Dental Health and STD

Dental Health Maintaining all areas of your health is important to maintaining an overall healthy body. Not only is your physical health important, but so is your dental, sexual, mental and emotional health. Each area of health overlaps into another one, though, and effects it. For instance, the state of your mental and emotional health directly affects your physical health, just as the state of your dental health affects your mental, emotional and physical health. Obviously, your sexual health can affect your physical, emotional and mental health. Believe it or not, though, the state of your sexual health can also affect your dental health. Here’s how.

What Does Dental Health Have to Do with Sexual Health?
Although many people wonder what sexual health has to do with dental health, the connection is quickly made once the topic of oral sex is approached. Sexual acts encompass more than just straight intercourse. In fact, many sexually transmitted diseases, more commonly simply referred to as STDs, are transmitted orally. Therefore, the state of your sexual health has a direct correlation with the state of your dental health when it comes to possibility of you contracting a sexual disease. Moreover, the state of your dental health can also be affected by the sexual health of any intimate partner that you have because if he or she has an oral STD, then you could contract it via kissing and other oral activities.

Types of Dental STDs
There are numerous types of dental STDs, but by far the most common one is human papilloma virus (HPV). According to the American Dental Association, nearly 14 million new cases of HPV break out each year. What’s so dangerous about HPV is that some high-risk strains of the virus end up leading to oral cancer. Among other common types of dental STDs include mouth warts, herpes, syphilis and gonorrhea. Although some of the signs and symptoms of dental STDs can be the same for some diseases, there are a few symptoms that are unique to each one as well.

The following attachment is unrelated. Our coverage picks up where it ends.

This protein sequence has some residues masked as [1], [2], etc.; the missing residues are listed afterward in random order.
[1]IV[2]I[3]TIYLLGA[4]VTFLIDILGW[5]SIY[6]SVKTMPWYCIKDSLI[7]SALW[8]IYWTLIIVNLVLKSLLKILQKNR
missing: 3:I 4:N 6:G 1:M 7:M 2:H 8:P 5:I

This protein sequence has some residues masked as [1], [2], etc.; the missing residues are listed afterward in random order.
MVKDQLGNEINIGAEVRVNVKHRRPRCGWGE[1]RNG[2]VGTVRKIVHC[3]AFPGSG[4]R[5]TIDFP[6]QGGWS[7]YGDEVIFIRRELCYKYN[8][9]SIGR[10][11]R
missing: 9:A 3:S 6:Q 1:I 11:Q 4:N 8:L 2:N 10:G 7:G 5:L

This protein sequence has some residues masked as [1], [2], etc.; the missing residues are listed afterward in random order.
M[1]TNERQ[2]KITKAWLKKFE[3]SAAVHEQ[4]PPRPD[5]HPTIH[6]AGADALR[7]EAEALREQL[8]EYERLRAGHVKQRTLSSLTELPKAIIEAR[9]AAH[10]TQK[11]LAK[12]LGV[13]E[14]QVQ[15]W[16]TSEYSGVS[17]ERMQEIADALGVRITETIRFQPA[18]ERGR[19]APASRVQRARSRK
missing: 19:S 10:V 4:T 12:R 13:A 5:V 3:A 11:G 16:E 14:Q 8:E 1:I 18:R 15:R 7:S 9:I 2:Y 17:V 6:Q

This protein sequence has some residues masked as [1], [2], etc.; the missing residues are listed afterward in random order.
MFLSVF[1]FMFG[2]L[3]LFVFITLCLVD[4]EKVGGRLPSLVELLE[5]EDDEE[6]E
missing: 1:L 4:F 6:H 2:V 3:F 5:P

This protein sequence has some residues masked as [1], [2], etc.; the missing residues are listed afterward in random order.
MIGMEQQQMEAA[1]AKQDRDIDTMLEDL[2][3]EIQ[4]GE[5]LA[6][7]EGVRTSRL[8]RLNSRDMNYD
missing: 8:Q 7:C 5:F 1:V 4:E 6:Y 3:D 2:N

Dental STD Symptoms
Dental STD Symptoms The particular symptoms that patients suffer from when they have a dental STD vary depending upon the specific disease that they’ve contracted. Generally, though, some of the most common indicators that you have contracted a STD include the following:

As you can see, many of the symptoms of dental STDs are the same ones as many other conditions, some of which are physical illnesses. That’s why the best way to determine whether or not you suffer from a STD if you suffer from any or a combination of the above symptoms is to first evaluate whether you’ve possibly engaged in any oral activities throughout which you might have contracted one and, if so, to get tested. Testing for most dental STDs merely consists having an oral swap taken from the inside of your mouth.

Treatment for Dental STDs
Like any other type of disease treatment, the treatment for STDs varies depending upon which type of STD you have. Whereas topical anesthetics are sufficient treatment for some types of STDs, other more severe STDs might require antibiotics, penicillin or more extensive types of treatment. The following is a list of some of the most common types of dental STDs and their treatments:

Prevention of Dental STDs
Although you might not completely rid yourself of the chance of contracting a dental STD, there are a few preventative measures you can take to reduce the likelihood that you’ll contract one. The best preventative measure is to abstain from all oral sexual activity, even kissing. However, if that’s not possible or desirable, then you can practice safe sex as well as good dental hygiene since a clean mouth helps prevent bacteria from thriving and growing within your mouth.

Colgate. “STDs of the mouth and how to avoid them.” Retrieved on December 8, 2016, from

Colgate-Palmolive Company
300 Park Avenue
11th Floor
New York, NY 10022-7499

Mouth Healthy. “What sexually transmitted diseases look like in your mouth.” Retrieved on December 8, 2016, from

American Dental Association
211 East Chicago Avenue
Chicago, IL 60611